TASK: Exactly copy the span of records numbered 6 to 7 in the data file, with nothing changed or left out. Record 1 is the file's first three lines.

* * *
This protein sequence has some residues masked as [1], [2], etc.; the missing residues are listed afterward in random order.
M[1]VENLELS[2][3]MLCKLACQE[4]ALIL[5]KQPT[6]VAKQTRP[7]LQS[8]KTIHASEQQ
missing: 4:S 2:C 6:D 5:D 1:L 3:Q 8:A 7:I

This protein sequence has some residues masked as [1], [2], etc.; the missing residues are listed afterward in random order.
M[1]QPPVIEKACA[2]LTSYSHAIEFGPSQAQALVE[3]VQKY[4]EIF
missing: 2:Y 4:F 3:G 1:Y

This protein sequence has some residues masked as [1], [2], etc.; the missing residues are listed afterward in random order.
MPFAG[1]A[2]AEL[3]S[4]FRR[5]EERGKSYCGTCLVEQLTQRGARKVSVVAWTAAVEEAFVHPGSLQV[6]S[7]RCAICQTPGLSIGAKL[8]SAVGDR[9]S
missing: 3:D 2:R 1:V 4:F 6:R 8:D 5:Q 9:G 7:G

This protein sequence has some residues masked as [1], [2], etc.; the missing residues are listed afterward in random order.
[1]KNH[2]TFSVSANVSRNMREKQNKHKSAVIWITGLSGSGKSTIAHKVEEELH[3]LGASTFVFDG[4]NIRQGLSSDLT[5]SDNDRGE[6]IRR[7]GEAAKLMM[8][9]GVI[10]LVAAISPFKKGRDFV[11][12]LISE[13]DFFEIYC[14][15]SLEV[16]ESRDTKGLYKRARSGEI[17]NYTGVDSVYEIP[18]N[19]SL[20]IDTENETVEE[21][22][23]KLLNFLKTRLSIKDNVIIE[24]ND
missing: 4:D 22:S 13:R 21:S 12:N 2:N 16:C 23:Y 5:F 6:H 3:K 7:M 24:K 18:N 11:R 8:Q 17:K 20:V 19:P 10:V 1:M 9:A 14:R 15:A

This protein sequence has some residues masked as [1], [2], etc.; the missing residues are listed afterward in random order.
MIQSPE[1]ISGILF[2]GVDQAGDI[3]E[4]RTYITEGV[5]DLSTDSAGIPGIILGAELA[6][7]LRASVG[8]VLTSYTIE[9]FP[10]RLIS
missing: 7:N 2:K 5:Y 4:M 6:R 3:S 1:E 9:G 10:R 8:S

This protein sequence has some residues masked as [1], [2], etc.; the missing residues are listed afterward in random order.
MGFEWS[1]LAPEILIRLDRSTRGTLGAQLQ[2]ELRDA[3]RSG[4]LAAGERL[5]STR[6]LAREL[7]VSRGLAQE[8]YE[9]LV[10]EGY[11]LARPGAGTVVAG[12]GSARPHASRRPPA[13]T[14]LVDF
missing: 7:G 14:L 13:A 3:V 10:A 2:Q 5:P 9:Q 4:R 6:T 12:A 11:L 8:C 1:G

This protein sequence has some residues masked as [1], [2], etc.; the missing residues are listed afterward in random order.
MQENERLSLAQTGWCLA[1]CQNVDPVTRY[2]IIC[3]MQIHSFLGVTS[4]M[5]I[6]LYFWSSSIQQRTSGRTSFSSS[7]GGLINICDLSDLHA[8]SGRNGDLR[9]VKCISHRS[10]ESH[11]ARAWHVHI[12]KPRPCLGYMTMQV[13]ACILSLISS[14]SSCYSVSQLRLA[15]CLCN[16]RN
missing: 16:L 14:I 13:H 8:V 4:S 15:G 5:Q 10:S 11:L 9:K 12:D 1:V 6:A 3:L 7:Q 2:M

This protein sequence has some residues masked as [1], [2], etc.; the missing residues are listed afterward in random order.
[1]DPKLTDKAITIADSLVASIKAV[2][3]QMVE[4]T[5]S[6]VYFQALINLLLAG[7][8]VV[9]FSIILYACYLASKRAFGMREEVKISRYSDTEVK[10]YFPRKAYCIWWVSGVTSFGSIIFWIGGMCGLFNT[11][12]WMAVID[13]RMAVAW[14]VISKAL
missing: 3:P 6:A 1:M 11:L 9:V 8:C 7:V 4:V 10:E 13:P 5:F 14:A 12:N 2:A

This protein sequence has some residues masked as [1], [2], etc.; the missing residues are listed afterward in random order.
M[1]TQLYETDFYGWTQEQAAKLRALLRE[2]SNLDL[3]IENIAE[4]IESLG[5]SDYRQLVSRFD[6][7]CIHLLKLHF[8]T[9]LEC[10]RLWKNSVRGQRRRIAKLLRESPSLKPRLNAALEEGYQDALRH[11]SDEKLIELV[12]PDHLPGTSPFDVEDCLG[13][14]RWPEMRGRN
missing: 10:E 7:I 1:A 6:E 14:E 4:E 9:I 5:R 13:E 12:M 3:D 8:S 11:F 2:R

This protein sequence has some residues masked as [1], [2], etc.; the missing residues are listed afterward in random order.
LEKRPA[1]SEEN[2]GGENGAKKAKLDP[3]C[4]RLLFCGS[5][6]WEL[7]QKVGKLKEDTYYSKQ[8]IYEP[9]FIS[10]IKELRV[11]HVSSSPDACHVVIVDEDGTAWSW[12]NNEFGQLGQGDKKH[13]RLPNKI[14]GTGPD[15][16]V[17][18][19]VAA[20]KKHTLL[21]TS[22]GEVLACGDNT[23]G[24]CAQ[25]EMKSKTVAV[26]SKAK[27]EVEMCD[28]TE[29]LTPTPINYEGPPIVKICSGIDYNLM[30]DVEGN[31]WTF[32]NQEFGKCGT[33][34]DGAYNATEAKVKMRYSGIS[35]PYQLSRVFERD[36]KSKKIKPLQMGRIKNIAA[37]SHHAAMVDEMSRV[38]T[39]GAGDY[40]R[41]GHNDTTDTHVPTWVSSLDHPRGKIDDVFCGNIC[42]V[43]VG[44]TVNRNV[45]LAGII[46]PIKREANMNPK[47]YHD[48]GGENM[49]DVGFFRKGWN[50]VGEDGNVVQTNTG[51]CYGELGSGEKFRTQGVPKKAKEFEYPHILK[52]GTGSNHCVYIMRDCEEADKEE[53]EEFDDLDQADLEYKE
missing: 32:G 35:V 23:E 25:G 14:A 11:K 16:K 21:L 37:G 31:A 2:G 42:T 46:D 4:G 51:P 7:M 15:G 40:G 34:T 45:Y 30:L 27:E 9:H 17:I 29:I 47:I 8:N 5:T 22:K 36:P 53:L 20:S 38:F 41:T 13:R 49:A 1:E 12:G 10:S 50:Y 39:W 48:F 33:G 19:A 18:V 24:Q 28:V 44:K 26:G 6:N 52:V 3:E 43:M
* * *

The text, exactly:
This protein sequence has some residues masked as [1], [2], etc.; the missing residues are listed afterward in random order.
MGFEWS[1]LAPEILIRLDRSTRGTLGAQLQ[2]ELRDA[3]RSG[4]LAAGERL[5]STR[6]LAREL[7]VSRGLAQE[8]YE[9]LV[10]EGY[11]LARPGAGTVVAG[12]GSARPHASRRPPA[13]T[14]LVDF
missing: 7:G 14:L 13:A 3:V 10:A 2:Q 5:P 9:Q 4:R 6:T 12:A 11:L 8:C 1:G

This protein sequence has some residues masked as [1], [2], etc.; the missing residues are listed afterward in random order.
MQENERLSLAQTGWCLA[1]CQNVDPVTRY[2]IIC[3]MQIHSFLGVTS[4]M[5]I[6]LYFWSSSIQQRTSGRTSFSSS[7]GGLINICDLSDLHA[8]SGRNGDLR[9]VKCISHRS[10]ESH[11]ARAWHVHI[12]KPRPCLGYMTMQV[13]ACILSLISS[14]SSCYSVSQLRLA[15]CLCN[16]RN
missing: 16:L 14:I 13:H 8:V 4:S 15:G 5:Q 10:S 11:L 9:K 12:D 1:V 6:A 3:L 7:Q 2:M